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Hooch & Daddy-O (Crunchy Cool Entertainment, R)

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Witness the faux serious way he purses his lips before proclaiming, “Let’s do this!”


America’s best-loved buddy cop show has been off the air for 20 years; it’s time for a reunion. Hooch & Daddy-O, a St. Louis–produced mockumentary provides a humorous, behind-the-scenes look at the made-for-TV reunion movie, complete with character flaws, insecurities, and sordid pasts.

As the film unfolds, we are introduced to Chris Anich (played by Chris Anich), the actor who plays Hooch (to preserve the illusion of a documentary, the actors’ real names are used as the actors in the film). Anich considers himself a “serious” actor (cut to scenes of him rehearsing Shakespeare), far above the self-centered and dimwittedness of Jim Ousley (as a version of himself, the actor who plays Daddy-O). For his part, Ousley is a playboy who still considers himself a heartthrob. He’s an attention grabber, as is the character he plays (witness the faux serious way he purses his lips before proclaiming, “Let’s do this!”).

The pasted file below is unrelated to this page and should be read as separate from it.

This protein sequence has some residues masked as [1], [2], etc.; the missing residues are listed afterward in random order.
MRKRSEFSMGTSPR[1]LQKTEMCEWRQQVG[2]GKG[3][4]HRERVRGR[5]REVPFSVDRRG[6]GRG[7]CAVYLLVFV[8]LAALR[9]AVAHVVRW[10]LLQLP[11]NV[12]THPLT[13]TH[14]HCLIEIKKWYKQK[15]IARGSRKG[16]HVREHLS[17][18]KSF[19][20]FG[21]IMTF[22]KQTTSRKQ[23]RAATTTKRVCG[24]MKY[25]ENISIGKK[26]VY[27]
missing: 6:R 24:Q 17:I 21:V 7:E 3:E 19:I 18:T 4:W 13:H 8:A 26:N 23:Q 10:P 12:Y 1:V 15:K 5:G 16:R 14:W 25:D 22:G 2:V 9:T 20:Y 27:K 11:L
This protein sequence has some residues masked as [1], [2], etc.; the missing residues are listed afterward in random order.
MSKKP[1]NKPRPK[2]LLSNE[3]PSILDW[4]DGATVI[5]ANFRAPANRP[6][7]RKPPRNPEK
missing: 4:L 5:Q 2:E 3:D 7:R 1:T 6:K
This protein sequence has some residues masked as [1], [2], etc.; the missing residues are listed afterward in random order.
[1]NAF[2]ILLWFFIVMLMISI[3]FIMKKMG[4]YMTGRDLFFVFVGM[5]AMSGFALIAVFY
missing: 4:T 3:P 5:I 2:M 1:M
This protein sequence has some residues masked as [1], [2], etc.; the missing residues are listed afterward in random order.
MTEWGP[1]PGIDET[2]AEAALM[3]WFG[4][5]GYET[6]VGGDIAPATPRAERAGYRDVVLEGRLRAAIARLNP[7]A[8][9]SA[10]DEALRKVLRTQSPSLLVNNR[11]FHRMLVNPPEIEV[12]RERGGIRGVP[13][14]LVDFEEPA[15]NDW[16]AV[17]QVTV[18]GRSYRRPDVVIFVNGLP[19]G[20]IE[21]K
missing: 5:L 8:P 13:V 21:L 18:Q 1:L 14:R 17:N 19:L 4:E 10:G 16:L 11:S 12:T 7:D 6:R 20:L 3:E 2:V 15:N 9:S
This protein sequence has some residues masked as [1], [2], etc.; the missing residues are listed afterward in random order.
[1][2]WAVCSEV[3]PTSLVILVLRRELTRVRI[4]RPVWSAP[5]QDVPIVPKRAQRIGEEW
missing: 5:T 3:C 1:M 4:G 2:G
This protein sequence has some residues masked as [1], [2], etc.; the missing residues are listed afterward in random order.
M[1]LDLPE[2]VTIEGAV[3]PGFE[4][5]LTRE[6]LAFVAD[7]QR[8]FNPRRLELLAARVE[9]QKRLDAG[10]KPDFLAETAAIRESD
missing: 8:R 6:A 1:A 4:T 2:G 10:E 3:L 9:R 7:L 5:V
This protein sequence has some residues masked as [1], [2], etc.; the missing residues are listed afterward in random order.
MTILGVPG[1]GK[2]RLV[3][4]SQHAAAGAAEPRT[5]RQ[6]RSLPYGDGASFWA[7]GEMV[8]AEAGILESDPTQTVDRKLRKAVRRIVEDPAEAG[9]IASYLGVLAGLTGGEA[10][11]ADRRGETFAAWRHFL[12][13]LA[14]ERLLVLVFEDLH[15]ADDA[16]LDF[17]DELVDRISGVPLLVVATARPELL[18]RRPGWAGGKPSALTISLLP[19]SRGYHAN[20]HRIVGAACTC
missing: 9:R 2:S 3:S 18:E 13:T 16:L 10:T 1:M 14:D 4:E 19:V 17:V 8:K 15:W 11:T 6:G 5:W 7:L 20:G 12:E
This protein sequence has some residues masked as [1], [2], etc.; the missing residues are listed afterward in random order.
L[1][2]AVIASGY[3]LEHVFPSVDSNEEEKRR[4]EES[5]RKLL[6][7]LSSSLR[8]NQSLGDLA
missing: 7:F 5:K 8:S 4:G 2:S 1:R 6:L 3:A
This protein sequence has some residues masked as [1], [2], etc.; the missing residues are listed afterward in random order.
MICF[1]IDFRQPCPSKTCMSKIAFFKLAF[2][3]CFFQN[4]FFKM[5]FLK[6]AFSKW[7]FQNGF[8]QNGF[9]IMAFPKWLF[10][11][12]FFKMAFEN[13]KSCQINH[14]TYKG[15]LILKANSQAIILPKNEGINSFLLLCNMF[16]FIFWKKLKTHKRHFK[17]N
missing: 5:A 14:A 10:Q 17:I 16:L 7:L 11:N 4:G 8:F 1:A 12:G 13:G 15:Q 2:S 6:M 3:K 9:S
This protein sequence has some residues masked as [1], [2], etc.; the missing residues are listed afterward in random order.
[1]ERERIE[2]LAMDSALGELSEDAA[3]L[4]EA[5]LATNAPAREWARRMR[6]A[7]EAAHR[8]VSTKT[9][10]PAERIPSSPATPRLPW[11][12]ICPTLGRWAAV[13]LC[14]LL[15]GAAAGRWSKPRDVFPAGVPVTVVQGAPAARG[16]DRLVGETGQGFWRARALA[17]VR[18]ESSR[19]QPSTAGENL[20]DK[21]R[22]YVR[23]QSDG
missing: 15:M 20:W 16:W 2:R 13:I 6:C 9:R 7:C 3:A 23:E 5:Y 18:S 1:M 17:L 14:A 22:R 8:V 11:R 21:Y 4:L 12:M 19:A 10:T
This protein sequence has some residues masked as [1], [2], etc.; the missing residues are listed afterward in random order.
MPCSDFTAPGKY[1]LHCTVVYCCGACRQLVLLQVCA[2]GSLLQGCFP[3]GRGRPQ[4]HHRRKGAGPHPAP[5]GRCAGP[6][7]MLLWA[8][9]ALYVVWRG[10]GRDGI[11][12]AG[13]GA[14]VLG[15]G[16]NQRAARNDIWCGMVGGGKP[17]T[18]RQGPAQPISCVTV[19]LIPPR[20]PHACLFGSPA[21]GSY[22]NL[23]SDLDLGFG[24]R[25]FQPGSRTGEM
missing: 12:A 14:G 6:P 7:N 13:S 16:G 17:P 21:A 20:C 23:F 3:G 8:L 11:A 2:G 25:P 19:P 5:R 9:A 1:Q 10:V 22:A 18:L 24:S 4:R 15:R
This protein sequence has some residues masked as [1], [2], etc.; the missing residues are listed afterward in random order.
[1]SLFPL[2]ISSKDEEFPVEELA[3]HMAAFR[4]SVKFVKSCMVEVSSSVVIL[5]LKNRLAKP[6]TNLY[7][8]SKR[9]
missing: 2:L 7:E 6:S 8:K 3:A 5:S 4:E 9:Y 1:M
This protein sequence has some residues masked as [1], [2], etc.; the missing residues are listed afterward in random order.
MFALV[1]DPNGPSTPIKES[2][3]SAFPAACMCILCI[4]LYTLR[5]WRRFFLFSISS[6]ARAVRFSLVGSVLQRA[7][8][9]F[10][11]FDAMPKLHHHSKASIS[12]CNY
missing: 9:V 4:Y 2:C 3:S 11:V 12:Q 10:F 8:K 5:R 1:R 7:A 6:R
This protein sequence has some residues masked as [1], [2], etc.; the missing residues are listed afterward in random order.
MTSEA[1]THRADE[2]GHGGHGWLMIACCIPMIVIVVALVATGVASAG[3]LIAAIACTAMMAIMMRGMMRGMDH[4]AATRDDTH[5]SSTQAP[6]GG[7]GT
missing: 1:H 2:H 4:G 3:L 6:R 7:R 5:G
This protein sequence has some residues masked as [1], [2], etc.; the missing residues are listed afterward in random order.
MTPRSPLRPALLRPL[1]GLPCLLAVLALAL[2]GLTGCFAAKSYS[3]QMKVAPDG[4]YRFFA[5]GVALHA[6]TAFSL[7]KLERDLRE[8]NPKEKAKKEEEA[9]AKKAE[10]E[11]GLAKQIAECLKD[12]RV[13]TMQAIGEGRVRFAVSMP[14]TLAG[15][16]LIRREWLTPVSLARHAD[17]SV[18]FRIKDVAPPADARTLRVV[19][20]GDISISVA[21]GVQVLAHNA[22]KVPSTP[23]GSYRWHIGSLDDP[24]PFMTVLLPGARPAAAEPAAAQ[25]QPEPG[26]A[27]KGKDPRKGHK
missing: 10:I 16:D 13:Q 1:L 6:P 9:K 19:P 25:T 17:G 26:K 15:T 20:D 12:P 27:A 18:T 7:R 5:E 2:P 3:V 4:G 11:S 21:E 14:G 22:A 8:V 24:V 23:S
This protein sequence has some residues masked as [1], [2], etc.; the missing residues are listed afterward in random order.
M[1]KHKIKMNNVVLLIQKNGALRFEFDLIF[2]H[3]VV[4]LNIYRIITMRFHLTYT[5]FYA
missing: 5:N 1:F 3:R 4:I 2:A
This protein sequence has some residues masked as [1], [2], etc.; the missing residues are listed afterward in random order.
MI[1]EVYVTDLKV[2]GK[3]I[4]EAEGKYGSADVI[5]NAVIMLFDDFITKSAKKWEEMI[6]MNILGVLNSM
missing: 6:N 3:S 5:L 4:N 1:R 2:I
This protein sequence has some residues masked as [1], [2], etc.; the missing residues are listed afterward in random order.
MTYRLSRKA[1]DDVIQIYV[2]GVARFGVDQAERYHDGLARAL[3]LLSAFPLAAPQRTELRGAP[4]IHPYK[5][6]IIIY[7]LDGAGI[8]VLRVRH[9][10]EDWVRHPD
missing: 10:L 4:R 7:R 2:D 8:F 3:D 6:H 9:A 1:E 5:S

The original cast has been reunited for the movie and includes Rory Flynn (Capt. Grayson), Oscar Madrid (Ace Delvecchio), Amy Elz (Darcy), and Robert A. Mitchell (Squeegee, a pimped-out version of Huggy Bear). In the years since the series’ cancellation, its fans are as ardent as ever. There’s an annual convention, a Japanese fan club, and a whole line of themed merchandise.

The script, written by Ousley and Madrid, pokes fun at cop shows, ’80s television, and stardom, showing us firsthand (removed by the lens of the camera, of course—and the fact that this is fiction) what effects celebrity has on people. The characters, while parodies, are relatable and real—and funny. Did I mention yet that Hooch & Daddy-O is a funny, funny movie?

I have but one complaint with the DVD, and that’s its sound editing. Sometimes the words and the lips just don’t match up—and it’s very, very distracting. In one scene—a Hooch & Daddy-O convention—the crowd noise is too high, the onstage talk too low. But that’s it. Most of the time as I watched, I couldn’t believe this was a local production. Not that there’s anything wrong with St. Louis moviemaking…what little there is. But this is quality stuff.

Without giving away the plot—let’s just say there are complications, including a poorly timed breaking-news sex video of Ousley and some very inappropriate propositioning—let’s just say that when you lose track of how many times a film causes you to laugh out loud, it’s a worthy endeavor.

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